The analyses were performed with an intent-to-treat (ITT) population. Demographic and baseline values were tested. Within-group change was evaluated with one-sample t-test. An overall significance test was performed on the ranks of the primary endpoint change scores . Nighttime and daytime pain and clinician global evaluation were tested using analysis of covariance (ANCOVA) models with treatment and gender as main effects and baseline values as covariates. Clinician global evaluations were analyzed as change from pre-study status. Results were controlled for multiple comparisons by Student-Newman-Keuls techniques.
Nominal pain type was described as: sharp, dull, aching, burning, cramping, and other. Distributions between baseline and LOCF categories were examined by Cramer’s v analysis for nominal data .
Diary data were aggregated as mean values weekly for day pain, night pain, and pain duration. Pain-free weeks were analyzed by Cochran-Mantel-Haenszel chi-square for repeated tests of independence, comparing BA/PH with each of the other four treatment groups.
Bowel movement frequency was examined as absolute distance from “normal” (1 X day). Change in distance from normal was examined by ANCOVA models. Because Rome criteria were not available, subjects were classified as loose stools (BM frequency from “More than 6 times daily” to “2 times per day”), constipated (“Once every 2-3 days” to “Less than once in 3 days”), normal (“Once per day”) and mixed (self-rated). Change in stool type was evaluated by McNemar’s Chi square for each treatment group within gender.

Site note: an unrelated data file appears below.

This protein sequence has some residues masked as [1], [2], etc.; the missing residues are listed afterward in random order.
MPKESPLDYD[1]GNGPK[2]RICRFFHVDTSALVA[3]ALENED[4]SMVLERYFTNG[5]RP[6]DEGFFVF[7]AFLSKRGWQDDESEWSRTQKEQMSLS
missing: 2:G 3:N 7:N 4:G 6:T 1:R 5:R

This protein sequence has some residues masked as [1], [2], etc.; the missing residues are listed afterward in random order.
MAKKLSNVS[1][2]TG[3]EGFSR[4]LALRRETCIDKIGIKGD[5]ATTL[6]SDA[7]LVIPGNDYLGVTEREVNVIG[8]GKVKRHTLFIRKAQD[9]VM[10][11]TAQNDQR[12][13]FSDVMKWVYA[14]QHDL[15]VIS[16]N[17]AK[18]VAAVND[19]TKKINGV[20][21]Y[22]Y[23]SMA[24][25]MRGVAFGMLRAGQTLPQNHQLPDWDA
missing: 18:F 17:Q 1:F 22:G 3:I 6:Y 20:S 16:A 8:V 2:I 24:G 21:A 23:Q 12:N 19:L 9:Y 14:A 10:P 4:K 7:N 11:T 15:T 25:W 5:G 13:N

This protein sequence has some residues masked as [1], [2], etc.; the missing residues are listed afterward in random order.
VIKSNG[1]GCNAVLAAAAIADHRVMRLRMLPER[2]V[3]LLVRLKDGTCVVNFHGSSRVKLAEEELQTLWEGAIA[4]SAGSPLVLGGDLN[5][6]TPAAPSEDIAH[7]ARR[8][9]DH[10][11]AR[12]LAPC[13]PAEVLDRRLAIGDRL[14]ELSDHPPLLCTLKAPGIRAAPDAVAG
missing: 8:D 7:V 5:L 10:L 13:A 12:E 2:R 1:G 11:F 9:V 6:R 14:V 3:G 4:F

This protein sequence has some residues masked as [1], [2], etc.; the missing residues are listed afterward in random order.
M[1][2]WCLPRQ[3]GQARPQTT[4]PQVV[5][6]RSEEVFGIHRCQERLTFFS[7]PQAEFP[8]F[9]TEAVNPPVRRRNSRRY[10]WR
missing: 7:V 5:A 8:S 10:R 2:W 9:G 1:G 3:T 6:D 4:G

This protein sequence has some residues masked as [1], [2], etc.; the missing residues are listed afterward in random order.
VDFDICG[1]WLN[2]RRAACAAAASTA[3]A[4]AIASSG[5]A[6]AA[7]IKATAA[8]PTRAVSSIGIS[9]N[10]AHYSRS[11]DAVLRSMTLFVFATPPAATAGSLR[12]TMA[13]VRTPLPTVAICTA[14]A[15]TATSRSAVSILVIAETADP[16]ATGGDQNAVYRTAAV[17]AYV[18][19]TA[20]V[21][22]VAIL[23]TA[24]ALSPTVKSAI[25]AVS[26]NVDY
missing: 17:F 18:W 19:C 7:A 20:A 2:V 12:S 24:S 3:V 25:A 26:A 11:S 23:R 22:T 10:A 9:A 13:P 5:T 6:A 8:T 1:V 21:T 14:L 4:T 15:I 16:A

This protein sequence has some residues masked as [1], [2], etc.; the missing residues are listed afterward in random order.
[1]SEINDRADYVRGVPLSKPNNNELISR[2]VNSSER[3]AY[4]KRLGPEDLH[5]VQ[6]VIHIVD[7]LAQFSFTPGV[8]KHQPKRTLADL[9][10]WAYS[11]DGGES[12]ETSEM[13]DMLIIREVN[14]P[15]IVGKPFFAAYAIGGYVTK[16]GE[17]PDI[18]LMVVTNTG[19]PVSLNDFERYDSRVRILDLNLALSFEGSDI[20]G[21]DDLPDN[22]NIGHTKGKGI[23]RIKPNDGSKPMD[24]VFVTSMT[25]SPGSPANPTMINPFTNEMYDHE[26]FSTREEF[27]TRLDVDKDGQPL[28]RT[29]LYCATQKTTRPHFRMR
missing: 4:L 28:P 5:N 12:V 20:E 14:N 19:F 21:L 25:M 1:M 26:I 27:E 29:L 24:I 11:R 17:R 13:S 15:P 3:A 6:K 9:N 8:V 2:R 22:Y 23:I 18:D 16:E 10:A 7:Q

The ITT population comprised 204 subjects: BA/PH (50), PH (53) BA (49), PB (52). Baseline characteristics by treatment group are shown in Table 1. The mean (SD, range) age was 41.3 (14.7, 18-77) years, and 84% were white. The mean (SD) self-reported duration of IBS symptoms was 54.9 (58.1) weeks. The treatment groups did not differ significantly by age, duration of IBS symptoms, or race. Treatment groups did not differ by baseline day or night pain (P-values > 0.418), nor stool type classification at baseline (P = 0.802).
Table 1. Sample Demographics, Baseline Endpoint Values, and IBS by Gender.
1 BA/PH – Belladonna Alkaloid/Phenobarbital; PH – Phenobarbital; BA – Belladonna Alkaloid; PB – Placebo
2 Scale: 0 Absent, 1 Mild, 2 Moderate, 3 Severe, 4 Very Severe
3 Loose Stools – “More than 6 times per day” to “2 times per day”; Constipated “Once every 2-3 days” to “Less than once in 3 days; Mixed – self-reported; Normal – “Once per day” (case report form ratings)
Changes from baseline (visit 1 for clinical global evaluation) were significant for day and night pain, and clinician global evaluation for the BA/PH and BA groups ( P-values ≤ 0.001); for day and night pain for the PH group ( P-values ≤ 0.001); and for day pain for the PB group (P-values ≤ 0.001).
Overall significance tests revealed significant effects for treatment (P = 0.035) and gender (P = 0.023). Specific treatment effects were examined within genders. After adjustment for multiple comparisons, significant treatment effects for females were found for night pain (P = 0.030) and clinician global evaluation (P = 0.001). A posteriori comparisons indicated that the BA/PH group reported significant improvement compared to the BA, PH, and PB groups, while the BA group was more improved than PB. For clinical global evaluation, both the BA/PH and BA improved significantly more than the PH and PB groups (Table 2).